To fund the continued expansion of its lease fleet to meet market demand, the Leasing Group uses its non-recourse warehouse facility to provide initial financing for a portion of the manufacturing costs of the cars. Subsequently, the Leasing Group generally obtains long-term financing for the cars in the lease fleet through long-term recourse debt such as equipment trust certificates, long-term non-recourse operating leases pursuant to sales/leaseback transactions, or asset-backed securities.
      The Company uses a non-GAAP measure to compare performance between periods. This non-GAAP measure is EBITDAR, which is Operating Profit of the Leasing Group plus depreciation and rental or lease expense. We use this measure to eliminate the costs resulting from financings. EBITDAR should not be considered as an alternative to operating profit or other GAAP financial measurements as an indicator of our operating performance. EBITDAR is shown below:
                 
    Year Ended
    December 31,
     
    2005   2004
         
    (in millions,
    except percents)
Operating profit
  $ 47.4     $ 37.5  
Add: Depreciation
    25.3       23.1  
’A dd:’Rental expense
    49.2       39.2  
             
EBITDAR
  $ 121.9     $ 99.8  
             
EBITDAR margin
    72.4 %     69.7 %
             
      The increase in EBITDAR for the year ended December 31, 2005 was due to improved fleet utilization, higher average lease rates, and an increase in the size of the fleet.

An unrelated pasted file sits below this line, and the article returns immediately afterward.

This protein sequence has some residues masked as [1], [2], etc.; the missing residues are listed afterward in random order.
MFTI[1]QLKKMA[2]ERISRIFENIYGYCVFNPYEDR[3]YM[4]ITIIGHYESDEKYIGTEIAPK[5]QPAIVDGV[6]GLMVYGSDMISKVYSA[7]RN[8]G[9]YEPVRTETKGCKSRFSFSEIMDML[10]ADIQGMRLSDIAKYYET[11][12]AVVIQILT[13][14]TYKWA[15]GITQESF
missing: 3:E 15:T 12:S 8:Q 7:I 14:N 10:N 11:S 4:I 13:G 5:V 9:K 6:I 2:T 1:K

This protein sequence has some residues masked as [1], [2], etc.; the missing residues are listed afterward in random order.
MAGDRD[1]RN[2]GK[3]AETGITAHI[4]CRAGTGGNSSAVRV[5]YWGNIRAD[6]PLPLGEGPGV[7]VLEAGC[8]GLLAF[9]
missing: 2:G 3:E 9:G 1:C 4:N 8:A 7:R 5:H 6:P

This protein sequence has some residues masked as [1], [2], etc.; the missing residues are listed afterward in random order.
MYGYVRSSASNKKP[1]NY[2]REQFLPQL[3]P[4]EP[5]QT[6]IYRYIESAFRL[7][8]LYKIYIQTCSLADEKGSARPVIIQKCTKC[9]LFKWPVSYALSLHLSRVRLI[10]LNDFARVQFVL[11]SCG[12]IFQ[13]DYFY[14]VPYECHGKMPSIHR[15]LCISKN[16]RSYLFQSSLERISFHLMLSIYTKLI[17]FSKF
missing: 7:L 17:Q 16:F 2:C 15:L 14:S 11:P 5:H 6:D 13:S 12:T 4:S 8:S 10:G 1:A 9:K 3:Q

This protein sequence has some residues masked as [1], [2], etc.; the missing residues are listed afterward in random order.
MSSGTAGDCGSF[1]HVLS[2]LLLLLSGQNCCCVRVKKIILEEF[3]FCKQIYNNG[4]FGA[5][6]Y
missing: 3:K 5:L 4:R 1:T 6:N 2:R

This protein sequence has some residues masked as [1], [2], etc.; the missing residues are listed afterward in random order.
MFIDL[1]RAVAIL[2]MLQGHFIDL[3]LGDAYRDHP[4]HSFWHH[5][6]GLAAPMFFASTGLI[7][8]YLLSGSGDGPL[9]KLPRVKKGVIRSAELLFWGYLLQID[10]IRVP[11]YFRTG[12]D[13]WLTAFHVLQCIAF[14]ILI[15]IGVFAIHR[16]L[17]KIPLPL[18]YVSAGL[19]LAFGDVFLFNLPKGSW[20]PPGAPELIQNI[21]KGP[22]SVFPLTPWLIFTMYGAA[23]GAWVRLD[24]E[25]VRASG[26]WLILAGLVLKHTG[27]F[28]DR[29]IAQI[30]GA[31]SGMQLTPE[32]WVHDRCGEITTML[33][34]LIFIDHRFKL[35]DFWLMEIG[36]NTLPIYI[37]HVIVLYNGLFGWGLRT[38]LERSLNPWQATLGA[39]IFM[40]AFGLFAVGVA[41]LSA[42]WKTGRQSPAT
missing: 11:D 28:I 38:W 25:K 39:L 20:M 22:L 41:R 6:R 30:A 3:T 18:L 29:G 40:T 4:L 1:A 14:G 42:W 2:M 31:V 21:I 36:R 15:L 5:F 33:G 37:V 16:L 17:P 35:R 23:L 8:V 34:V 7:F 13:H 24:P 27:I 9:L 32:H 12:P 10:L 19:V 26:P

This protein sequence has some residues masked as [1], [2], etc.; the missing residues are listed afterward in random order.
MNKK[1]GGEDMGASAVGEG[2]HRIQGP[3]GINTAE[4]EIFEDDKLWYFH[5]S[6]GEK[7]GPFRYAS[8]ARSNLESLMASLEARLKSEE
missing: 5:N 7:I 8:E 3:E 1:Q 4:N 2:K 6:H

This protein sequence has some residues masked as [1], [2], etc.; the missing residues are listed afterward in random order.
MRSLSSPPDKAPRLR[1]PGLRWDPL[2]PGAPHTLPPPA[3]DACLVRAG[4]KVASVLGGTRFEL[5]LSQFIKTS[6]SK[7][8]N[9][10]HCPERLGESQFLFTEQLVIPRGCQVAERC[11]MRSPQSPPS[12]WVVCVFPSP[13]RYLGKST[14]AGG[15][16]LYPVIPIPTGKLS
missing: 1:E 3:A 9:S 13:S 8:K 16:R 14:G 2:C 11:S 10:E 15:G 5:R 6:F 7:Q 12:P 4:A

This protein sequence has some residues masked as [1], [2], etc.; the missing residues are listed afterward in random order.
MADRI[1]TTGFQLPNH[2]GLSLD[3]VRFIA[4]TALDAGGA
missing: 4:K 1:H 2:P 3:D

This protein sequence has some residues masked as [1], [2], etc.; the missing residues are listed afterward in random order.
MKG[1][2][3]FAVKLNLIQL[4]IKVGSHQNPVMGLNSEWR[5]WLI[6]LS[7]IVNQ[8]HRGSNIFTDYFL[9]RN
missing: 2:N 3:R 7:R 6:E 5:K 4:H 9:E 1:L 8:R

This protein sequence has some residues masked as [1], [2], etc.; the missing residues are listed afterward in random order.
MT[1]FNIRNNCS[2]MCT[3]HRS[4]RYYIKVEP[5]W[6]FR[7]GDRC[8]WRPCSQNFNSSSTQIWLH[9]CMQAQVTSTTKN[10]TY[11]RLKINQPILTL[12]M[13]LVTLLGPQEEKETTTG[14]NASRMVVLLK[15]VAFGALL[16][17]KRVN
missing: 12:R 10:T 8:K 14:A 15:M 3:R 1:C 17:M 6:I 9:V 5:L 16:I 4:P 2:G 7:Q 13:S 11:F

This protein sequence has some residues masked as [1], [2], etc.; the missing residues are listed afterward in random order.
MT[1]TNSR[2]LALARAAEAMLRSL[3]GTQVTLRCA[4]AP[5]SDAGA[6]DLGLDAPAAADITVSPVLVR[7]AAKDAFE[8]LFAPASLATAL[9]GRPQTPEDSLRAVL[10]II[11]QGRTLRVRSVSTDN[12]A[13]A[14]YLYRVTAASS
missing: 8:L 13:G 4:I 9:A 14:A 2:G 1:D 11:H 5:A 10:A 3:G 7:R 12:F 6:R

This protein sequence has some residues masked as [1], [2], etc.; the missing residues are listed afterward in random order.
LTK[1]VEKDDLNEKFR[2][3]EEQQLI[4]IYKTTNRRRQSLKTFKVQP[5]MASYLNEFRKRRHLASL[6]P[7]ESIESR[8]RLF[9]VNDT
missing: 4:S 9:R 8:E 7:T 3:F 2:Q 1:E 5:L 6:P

As of December 31, 2005, the Leasing and Management Services Group’s rental fleet of approximately 24,900 owned or leased railcars had an average age of 5.17 years and an average remaining lease term of 6.18 years.
All Other
                         
    Year Ended    
    December 31,    
        Percent
    2005   2004   Change
             
    (In millions,    
    except percents)    
Revenues
  $ 43.4     $ 32.9       31.9%  
Operating loss
  $ (4.3 )   $ (2.7 )        
      The increase in revenues for the year ended December 31, 2005 over last year was primarily attributable to an increase in inter-segment sales by our transportation company. The operating loss in the year ended December 31, 2005 is primarily due to costs associated with non-operating plants. The operating loss for the year ended December 31, 2004 contained a reversal of $3.1 million of expenses due to an adjustment of reserves for contingencies related to non-operating plants.

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Year Ended December 31, 2004 Compared with the Year Ended December 31, 2003